49 Minutes of Fame: An Exhibition of Native Pop Art


National Willa Cather Center’s Red Cloud Opera House gallery celebrates Native American Heritage month with an exhibition showcasing Native American pop artists. 49 Minutes of Fame plays on a name for powwow after-parties and takes a capacious view of pop art.

The show will feature pop interpretations of traditional materials, artistic appropriations of popular mythologies, and artistic works that “pop” tired myths and stereotypes. Participating artists include Chase Earles, Katie Dorame, Micah Wesley, Marlena Myles, Dustin Mater, Sarah Rowe, Nathaniel Ruleaux, and Johnnie Diacon. 49 Minutes of Fame is curated by Tom Farris of the First Americans Museum in Oklahoma City and member of the Cherokee Nation and Otoe-Missouria tribe, and Todd Richardson, James R. Schumacher Chair of Ethics and University of Nebraska Omaha’s Goodrich Scholarship Program professor.



An online exhibition featuring myself and the works of Mayumi Amada. I showcased my favorite pieces, created a tutorial to create works similar to mine using bleeding tissue papers and two free coloring pages for folks to download. Exhibition presented by the Hennepin County Multicultural Arts Committee and Forecast Public Art.

the art of

Marlena Myles

digital artist + animator + fabric/fashion designer + book illustrator

Marlena Myles is a self-taught Native American (Spirit Lake Dakota, Mohegan, Muscogee) artist located in St Paul, Minnesota. She has gained recognition as being one of the few Dakota women creating digital art including fabric patterns, animations and illustrations to bring modernity to indigenous history, languages and oral traditions. Growing up on her traditional Dakota homelands here in the Twin Cities, she enjoys using her artwork to teach Minnesotans of all backgrounds the indigenous history of this place we call home.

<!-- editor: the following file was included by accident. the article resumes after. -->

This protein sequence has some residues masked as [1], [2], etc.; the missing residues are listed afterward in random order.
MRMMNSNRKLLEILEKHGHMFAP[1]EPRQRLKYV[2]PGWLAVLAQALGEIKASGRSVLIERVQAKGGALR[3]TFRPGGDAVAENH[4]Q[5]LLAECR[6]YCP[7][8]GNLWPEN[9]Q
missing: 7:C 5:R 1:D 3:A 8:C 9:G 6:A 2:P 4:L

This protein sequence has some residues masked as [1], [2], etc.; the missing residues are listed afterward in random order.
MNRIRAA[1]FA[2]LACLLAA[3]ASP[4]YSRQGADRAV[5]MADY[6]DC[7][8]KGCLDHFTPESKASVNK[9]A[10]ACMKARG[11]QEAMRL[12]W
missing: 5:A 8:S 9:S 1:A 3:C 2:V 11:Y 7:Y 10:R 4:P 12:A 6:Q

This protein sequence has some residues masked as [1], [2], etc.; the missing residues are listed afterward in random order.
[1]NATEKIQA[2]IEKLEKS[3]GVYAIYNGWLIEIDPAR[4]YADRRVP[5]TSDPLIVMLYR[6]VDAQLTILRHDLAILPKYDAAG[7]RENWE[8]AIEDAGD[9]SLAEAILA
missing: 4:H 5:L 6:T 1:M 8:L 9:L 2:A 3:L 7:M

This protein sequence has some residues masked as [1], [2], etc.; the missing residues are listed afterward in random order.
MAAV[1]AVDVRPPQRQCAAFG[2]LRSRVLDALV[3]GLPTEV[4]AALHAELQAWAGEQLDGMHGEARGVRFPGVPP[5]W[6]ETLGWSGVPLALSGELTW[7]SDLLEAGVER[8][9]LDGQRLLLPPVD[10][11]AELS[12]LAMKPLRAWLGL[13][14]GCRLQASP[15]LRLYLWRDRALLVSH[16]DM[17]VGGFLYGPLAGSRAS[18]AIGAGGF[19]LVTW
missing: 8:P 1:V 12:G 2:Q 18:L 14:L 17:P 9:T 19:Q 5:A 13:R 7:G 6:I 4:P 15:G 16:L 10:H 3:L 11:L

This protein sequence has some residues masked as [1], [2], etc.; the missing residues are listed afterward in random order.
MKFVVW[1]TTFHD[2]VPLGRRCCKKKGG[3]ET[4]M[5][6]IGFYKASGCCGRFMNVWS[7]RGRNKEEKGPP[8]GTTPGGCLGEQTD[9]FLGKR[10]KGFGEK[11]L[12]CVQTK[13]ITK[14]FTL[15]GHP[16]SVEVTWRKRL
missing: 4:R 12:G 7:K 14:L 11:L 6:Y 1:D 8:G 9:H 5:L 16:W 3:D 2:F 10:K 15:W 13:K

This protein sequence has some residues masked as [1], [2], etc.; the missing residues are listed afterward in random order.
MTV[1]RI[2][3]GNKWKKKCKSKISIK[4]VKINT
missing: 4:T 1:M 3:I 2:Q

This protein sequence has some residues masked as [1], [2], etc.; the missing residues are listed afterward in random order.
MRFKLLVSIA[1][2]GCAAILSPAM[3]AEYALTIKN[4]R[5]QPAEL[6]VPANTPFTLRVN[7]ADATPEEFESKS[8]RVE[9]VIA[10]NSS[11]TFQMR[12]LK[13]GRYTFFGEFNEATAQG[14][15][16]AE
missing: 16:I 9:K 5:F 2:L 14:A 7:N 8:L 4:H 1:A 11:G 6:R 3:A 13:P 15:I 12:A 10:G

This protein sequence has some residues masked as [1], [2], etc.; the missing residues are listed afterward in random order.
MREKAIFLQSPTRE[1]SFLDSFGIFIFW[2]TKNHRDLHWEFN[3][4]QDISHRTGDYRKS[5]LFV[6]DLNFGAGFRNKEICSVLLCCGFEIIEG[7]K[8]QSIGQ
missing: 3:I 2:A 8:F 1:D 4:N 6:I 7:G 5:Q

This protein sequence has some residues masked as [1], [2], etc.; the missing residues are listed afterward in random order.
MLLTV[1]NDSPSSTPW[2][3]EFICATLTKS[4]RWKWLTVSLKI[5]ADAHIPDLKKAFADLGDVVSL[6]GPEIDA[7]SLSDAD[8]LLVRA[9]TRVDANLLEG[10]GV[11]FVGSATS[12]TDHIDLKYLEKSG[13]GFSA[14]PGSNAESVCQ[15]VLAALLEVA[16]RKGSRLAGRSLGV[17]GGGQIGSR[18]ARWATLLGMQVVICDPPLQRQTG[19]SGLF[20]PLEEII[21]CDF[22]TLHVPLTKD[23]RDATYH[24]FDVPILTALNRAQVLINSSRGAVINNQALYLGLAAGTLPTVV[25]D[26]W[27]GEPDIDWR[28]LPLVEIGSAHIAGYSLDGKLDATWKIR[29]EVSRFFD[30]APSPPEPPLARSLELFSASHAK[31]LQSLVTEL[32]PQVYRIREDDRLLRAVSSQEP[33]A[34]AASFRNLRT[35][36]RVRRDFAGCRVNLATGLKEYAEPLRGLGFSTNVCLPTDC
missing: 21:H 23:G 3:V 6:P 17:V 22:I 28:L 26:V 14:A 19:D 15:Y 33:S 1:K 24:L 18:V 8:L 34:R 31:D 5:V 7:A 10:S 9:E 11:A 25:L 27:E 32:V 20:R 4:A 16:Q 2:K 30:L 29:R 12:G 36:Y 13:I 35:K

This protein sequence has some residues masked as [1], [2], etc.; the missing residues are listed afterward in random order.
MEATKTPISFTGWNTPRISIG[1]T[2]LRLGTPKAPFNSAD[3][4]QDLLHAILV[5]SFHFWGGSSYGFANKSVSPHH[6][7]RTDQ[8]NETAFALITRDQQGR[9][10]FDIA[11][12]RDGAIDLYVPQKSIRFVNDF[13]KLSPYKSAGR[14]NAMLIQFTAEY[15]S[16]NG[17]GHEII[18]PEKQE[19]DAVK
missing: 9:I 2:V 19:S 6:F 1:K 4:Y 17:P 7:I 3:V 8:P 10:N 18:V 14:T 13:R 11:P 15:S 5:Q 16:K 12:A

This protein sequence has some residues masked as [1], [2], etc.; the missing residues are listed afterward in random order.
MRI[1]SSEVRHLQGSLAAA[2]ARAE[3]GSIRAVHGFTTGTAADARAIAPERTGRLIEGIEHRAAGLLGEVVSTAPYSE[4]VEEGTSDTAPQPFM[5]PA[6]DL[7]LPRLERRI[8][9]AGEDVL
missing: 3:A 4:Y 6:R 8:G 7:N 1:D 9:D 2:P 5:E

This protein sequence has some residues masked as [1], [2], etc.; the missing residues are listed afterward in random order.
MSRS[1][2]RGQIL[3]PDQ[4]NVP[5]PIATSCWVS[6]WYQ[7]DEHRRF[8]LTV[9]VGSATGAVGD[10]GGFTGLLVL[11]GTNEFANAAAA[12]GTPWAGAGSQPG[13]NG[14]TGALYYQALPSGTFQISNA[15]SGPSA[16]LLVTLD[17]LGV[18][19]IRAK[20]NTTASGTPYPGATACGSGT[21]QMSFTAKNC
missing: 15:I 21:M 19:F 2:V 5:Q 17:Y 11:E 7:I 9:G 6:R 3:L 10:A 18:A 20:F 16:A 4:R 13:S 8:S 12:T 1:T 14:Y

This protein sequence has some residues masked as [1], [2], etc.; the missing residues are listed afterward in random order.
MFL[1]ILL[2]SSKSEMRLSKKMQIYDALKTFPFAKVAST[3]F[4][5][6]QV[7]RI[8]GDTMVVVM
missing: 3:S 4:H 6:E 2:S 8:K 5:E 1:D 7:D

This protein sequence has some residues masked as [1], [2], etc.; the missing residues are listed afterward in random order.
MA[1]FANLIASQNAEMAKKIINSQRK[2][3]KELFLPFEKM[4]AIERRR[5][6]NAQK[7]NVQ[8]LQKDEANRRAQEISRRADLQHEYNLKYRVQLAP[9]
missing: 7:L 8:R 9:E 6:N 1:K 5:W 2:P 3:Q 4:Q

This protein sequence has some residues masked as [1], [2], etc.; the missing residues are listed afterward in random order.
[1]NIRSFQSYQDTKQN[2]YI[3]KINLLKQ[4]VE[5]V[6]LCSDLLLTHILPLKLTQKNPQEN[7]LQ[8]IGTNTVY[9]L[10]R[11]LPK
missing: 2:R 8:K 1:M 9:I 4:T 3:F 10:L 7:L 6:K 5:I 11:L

Bde Óta Othúŋwe & Imnížaska Othúŋwe
Minneapolis & St. Paul, Minnesota (Twin Cities)


Dakhóta Thamákhočhe
(Dakota Land Maps)

These maps illustrate the story of the past, present and future of Dakota people and our language in our traditional homelands. Visit the project page to download free posters, purchase larger maps and learn more about the lands Dakota have called home for generations upon generations.


Thíŋta Wíta – Ȟemníčhaŋ Othúŋwe Wašté – Winúŋna
Prairie Island, Red Wing & Winona, Minnesota

“The common misconception with Native art is that it’s traditional — it’s stuck in the past. But the truth is that Native people have always been innovative. So, to use Illustrator is just a continuation of what my ancestors already did.”


I create my digital art using Adobe Illustrator.  Each piece consists of hundreds of layers, gradients and shapes placed upon each other.  When people think of Native American art, they may recall the geometric abstract styles that were historically used by women, or the figurative war scenes created by men, but my art combines both in a fresh way to revamp what people might think of Native art.

I have created works for children’s books, coloring books, animations and fine art in galleries such as  at the Minneapolis Institute of Art, Red Cloud Heritage Center, the Minnesota Museum of American Art, the South Dakota Art Museum, and the Museum of Nebraska Art to name a few.

Fashion Designs

My Dakota fashion designs are a fusion between my Native culture and various art/fashion/design movements. You can find them all at my Spoonflower account; the prices start at $17.50 for a yard (42″ width) for cotton and $18 for a yard (54″ width) of satin.


My blog features interviews and news articles about my work as well as my writings, reviews and critique about (Native) art.

Fabric Demos

Fabric Demos

Fabric PatternsI've compiled a set of my newest 2020 patterns added to my spoonflower shop. These feature paisleys, florals, neats, watercolors, houndstooth, lace and more. Each one highlights Dakota medicine knowledge in their floral designs. You can order a Fabric...

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